Ok, I’m sure many of you still have a ways to go. Even though it’s been just about five weeks since we began, this sew-along has certainly flown by. Don’t worry if you’re behind. These posts will be here, and the companion is there to guide you too.

I hope you’ll post your complete jackets in the Flickr group for the sew-along as well as the main Colette Patterns Flickr group!

The Anise Sewalong

  1. Announcing the Anise sewalong (61 Comments)
  2. Fabric and supplies (44 Comments)
  3. Fitting (10 Comments)
  4. Anise Full Bust Adjustment (32 Comments)
  5. Wide or Narrow Shoulder Adjustment (26 Comments)
  6. Cutting, Underlining, and Interfacing (7 Comments)
  7. Tutorial: Bound Buttonholes (48 Comments)
  8. Assemble the body (1 Comment)
  9. Collar and Facing (4 Comments)
  10. Welt pockets (8 Comments)
  11. Sleeves and hem (5 Comments)
  12. Lining (9 Comments)



Will the whole sew along be posted? I wasn’t able to follow along, but would love to do the jacket!

I’ve updated the original post with links to each individual post in the sew-along:

I’ll also plug the Anise Companion, which has all of the info clearly laid out in a single guide, with extra features (like making your own sleeve heads).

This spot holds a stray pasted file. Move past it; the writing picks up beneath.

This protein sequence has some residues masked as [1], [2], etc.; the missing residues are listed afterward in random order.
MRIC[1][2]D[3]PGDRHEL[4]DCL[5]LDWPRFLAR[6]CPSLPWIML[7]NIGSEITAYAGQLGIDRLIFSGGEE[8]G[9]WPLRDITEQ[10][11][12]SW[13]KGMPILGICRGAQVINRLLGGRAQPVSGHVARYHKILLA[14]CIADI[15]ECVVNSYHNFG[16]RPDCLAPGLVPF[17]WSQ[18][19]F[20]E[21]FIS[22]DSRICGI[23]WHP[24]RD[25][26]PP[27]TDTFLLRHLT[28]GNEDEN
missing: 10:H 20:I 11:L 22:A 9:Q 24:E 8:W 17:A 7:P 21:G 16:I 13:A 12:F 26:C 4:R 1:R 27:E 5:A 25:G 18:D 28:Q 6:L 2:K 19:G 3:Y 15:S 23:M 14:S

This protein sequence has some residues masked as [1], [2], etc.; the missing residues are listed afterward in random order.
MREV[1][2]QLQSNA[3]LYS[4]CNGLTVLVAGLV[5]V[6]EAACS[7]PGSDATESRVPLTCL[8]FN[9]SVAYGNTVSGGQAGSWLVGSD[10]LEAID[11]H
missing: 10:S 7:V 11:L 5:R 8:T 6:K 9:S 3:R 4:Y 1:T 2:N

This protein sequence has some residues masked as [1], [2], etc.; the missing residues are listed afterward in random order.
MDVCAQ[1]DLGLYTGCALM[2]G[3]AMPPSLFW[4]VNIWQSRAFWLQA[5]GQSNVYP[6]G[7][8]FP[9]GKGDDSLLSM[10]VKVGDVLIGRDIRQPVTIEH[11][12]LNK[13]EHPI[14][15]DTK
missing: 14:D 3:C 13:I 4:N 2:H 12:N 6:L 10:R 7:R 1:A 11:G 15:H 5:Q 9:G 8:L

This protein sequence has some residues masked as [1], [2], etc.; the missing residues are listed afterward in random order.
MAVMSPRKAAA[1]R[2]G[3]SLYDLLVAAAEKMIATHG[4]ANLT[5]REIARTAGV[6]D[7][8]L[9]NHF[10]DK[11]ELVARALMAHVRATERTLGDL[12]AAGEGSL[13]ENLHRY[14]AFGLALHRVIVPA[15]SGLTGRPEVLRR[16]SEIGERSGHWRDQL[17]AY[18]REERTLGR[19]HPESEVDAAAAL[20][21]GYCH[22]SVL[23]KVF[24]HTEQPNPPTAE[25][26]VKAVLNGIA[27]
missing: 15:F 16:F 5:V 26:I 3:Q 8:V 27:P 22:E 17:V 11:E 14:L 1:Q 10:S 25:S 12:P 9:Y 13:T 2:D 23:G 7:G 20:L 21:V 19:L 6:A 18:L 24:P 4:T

I’m not making the Anise jacket but was at the end of another light coat pattern that was unlined. I decided to line it anyway so this post was well timed. I actually followed these instructions and the coat has turned out beautifully! Thank you so much!

Sarah |

Yay – I’m finally caught up to this point and can start my lining today! It’s been fun to follow along and I have found the companion and the sew-along extremely helpful since this is my first jacket. :-) Thanks again for all this extra information and instruction!

I wanted to share my finished object! I bought the pattern in October and stared at it longingly for a few months before getting to real action over the holidays. Thanks for a lovely pattern and a great new coat!

It looks great Rebecca! And I posted a tip on the cuffs on your blog as well. :)


Wow, thanks for making this mammoth task seem so easy.

Gillian BC

So is the bottom of the front facing not sewn to the bottom of the front panel?

The facing is hand stitched to the hem in the previous lesson.

I see why that’s confusing, though… it says to stitch the “corner”, which could be interpreted in a few ways. But the hem of the facing is supposed to be stitched to the hem of the jacket with a fell stitch. I’ll see if I can clarify that step.